JAN 30, 2018, 11:24:36 AM
Walking along the now long since dismantled Witton Park Colliery to West Auckland section of the Stockton and Darlington Mineral Railway, one could easily mistake this now largely forgotten testament to Britain’s mighty industrial past for a traditional Ancient British Trackway: reminiscent of Alfred Watkins’s ‘Old Straight Track’. Unlike the smarter section of the railway which picked up carriages of passengers further along the line, this stretch of the line, generally referred to as ‘The Etherley Branch Incline’, was largely used for the transportation of coal from the now redundant Witton Park Colliery. Interestingly enough, old nineteenth century maps show the railway line terminating at a straight section of road claimed by some to have been a Roman Lane. And, the fact that a major Roman thoroughfare passed close by, in the form of the Binchester to Chester-le-Street section of Dere Street, means that this is in no ways impossible.
Watkins’s assertion, in his critically acclaimed work on ‘Early British Trackways’, that many of these so called ‘Roman Roads’ were in use long before the arrival of the Romans, who merely adapted and resurfaced the network of Prehistoric Trackways that were already here, may well provide clues as to the reasoning behind the siting of a number of key features in the local landscape. The ancient Saxon Church at Escomb for example, described by the author David Wilson as ‘one of the most complete ‘Anglo-Saxon Churches’, appears to have been constructed over a much earlier cemetery or place of worship; definitely Roman, possibly even earlier; as the presence of Roman coins from the Tetrachate of Diocletian in the Church Yard clearly attest. The long straight road that runs down hill from Three Lane Ends, past the old vicarage, and on to the church itself appears directly aligned to this section of Dere Street; which originally linked the now vanished civil military settlement at Vinovium, as Binchester was known to the Romans, with the old Constantinian regional capital at York. This considered, the fact that Constantine appears to have passed his name on to a local farm and another equally Roman looking stretch of nearby road may well be something more than coincidental.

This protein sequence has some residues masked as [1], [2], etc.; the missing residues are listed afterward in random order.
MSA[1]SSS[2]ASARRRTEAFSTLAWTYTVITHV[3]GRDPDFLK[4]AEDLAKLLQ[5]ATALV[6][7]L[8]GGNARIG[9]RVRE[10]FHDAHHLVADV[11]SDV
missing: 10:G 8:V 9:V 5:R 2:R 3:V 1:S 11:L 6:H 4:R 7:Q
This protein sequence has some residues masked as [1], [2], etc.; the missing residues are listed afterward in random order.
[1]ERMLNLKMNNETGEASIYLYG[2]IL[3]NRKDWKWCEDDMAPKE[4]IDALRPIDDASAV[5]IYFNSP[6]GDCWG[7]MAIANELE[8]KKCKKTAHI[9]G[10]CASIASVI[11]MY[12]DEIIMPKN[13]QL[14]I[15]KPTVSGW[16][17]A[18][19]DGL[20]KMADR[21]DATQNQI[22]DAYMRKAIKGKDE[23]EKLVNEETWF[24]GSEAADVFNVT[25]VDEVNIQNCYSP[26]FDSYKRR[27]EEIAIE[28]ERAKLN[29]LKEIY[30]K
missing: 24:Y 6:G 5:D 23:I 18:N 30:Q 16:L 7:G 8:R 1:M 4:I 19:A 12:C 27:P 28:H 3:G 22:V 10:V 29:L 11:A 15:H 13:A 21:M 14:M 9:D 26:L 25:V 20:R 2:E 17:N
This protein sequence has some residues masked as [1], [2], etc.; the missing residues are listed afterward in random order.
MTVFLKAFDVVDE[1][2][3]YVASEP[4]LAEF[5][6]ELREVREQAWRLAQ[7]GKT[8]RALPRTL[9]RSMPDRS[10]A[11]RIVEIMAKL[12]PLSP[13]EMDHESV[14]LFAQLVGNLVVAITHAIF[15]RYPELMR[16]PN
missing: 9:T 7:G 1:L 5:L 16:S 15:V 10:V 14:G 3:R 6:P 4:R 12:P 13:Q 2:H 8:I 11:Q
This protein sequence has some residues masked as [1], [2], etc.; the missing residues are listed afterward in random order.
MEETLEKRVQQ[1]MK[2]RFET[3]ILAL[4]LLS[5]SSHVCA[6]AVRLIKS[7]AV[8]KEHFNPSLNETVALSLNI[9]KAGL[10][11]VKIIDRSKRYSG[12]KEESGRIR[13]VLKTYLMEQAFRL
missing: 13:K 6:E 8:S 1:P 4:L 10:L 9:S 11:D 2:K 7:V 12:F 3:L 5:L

JAN 27, 2018, 8:14:36 AM
One of County Durham’s most accomplished historical characters is the Bishop Auckland astronomer, mathematician, architect and instrument maker, Thomas Wright. A contemporary of the Scottish Philosopher and man of letters David Hume, Wright was born in 1711 and, like Hume and his Caledonian contemporaries, was in every way the archetypal Enlightenment scholar and innovator. After an education under the Bishop Auckland astronomer and mathematician Thomas Munday at King James’s School Bishop Auckland, Wright was apprenticed to the Bishop Auckland clock and watch maker Bryan Stobart. After further studies in mathematics and navigation at Gateshead, he removed to London where he joined the firm of Heath and Sisson, Instrument Makers.
His close involvement with the sciences of Navigation and Astronomy, as well as his work as an Instrument Maker, brought him to the attention of the Admiralty and gained for him the patronage of Richard Lumley, Earl of Scarborough, in whose circles he was thenceforth to move. As a result of these associations he was to be brought into contact with such noted Enlightenment Aristocrats as Frederick Prince of Wales and the Earl of Pembroke. Other persons of note with whom he also appears to have been involved were the eminent Dr. Desaguliers and Lord Anson. The latter, it has been claimed by some, was one of his secret patrons. And, it was through this last mentioned association that some scholars have sought to connect him with a number of curious monuments that still stand in the grounds of Shugborough Hall in Derbyshire, most notably ‘The Shepherd’s Monument’, which is supposed to have been constructed by James Athenian Stuart from a design created by Wright.
Closer to home Wright’s most enduring legacy manifests itself in the Deer Shelter in the Prince Bishop’s former Deer Park at Auckland Castle, and Wright’s very own and equally curious Astronomical Observatory atop of the hill overlooking Coundon at nearby Westerton. The decorative cruciform motifs that adorn both structures have been seen by some to connect Wright’s influences to Jacobite Freemasonry and Templarism, and the fact that the monument at Shugborough Hall with which he has been most directly associated has links to a painting by Nicholas Poussin, which has been linked to the mysterious French Secret Society, L'Ordre de Sion, itself at the heart of the 'Da Vinci Code Controversy’, makes this a subject for further and more detailed scrutiny.